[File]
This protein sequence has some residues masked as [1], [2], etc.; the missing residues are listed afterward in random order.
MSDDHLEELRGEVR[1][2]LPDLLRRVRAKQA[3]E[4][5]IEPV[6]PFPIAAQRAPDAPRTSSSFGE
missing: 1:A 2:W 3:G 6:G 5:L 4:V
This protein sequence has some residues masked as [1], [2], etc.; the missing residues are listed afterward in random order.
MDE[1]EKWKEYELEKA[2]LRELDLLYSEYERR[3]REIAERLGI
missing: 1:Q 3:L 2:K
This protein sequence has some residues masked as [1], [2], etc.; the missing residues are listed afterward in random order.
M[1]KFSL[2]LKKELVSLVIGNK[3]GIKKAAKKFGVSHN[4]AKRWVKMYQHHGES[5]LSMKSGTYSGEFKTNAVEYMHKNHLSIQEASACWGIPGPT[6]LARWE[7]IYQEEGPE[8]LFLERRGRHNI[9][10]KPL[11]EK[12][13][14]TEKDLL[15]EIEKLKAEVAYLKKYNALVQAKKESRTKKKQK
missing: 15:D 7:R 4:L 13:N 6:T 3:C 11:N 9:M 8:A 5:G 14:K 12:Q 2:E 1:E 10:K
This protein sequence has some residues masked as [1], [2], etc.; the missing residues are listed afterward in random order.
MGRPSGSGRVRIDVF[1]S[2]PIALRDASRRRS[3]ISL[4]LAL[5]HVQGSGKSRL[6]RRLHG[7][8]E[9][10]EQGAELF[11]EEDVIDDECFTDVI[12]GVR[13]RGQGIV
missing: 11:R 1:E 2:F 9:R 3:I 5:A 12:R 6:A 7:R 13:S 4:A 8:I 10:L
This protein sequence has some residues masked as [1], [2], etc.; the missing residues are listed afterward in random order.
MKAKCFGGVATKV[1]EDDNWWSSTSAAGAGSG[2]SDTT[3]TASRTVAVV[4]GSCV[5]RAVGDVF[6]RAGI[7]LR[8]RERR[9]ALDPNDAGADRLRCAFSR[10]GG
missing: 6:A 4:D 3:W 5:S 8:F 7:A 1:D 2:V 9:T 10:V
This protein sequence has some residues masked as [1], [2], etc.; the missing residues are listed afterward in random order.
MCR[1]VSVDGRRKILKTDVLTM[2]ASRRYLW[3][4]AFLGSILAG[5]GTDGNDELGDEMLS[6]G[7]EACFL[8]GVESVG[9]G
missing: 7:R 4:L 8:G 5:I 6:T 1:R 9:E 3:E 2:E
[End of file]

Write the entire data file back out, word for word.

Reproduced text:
This protein sequence has some residues masked as [1], [2], etc.; the missing residues are listed afterward in random order.
MSDDHLEELRGEVR[1][2]LPDLLRRVRAKQA[3]E[4][5]IEPV[6]PFPIAAQRAPDAPRTSSSFGE
missing: 1:A 2:W 3:G 6:G 5:L 4:V
This protein sequence has some residues masked as [1], [2], etc.; the missing residues are listed afterward in random order.
MDE[1]EKWKEYELEKA[2]LRELDLLYSEYERR[3]REIAERLGI
missing: 1:Q 3:L 2:K
This protein sequence has some residues masked as [1], [2], etc.; the missing residues are listed afterward in random order.
M[1]KFSL[2]LKKELVSLVIGNK[3]GIKKAAKKFGVSHN[4]AKRWVKMYQHHGES[5]LSMKSGTYSGEFKTNAVEYMHKNHLSIQEASACWGIPGPT[6]LARWE[7]IYQEEGPE[8]LFLERRGRHNI[9][10]KPL[11]EK[12][13][14]TEKDLL[15]EIEKLKAEVAYLKKYNALVQAKKESRTKKKQK
missing: 15:D 7:R 4:L 13:N 6:T 3:C 11:N 9:M 8:A 5:G 14:K 12:Q 2:E 1:E 10:K
This protein sequence has some residues masked as [1], [2], etc.; the missing residues are listed afterward in random order.
MGRPSGSGRVRIDVF[1]S[2]PIALRDASRRRS[3]ISL[4]LAL[5]HVQGSGKSRL[6]RRLHG[7][8]E[9][10]EQGAELF[11]EEDVIDDECFTDVI[12]GVR[13]RGQGIV
missing: 11:R 1:E 2:F 9:R 3:I 5:A 12:R 6:A 7:R 13:S 4:A 8:I 10:L
This protein sequence has some residues masked as [1], [2], etc.; the missing residues are listed afterward in random order.
MKAKCFGGVATKV[1]EDDNWWSSTSAAGAGSG[2]SDTT[3]TASRTVAVV[4]GSCV[5]RAVGDVF[6]RAGI[7]LR[8]RERR[9]ALDPNDAGADRLRCAFSR[10]GG
missing: 6:A 4:D 3:W 5:S 8:F 7:A 1:D 2:V 9:T 10:V
This protein sequence has some residues masked as [1], [2], etc.; the missing residues are listed afterward in random order.
MCR[1]VSVDGRRKILKTDVLTM[2]ASRRYLW[3][4]AFLGSILAG[5]GTDGNDELGDEMLS[6]G[7]EACFL[8]GVESVG[9]G
missing: 7:R 4:L 8:G 5:I 6:T 1:R 9:E 3:E 2:E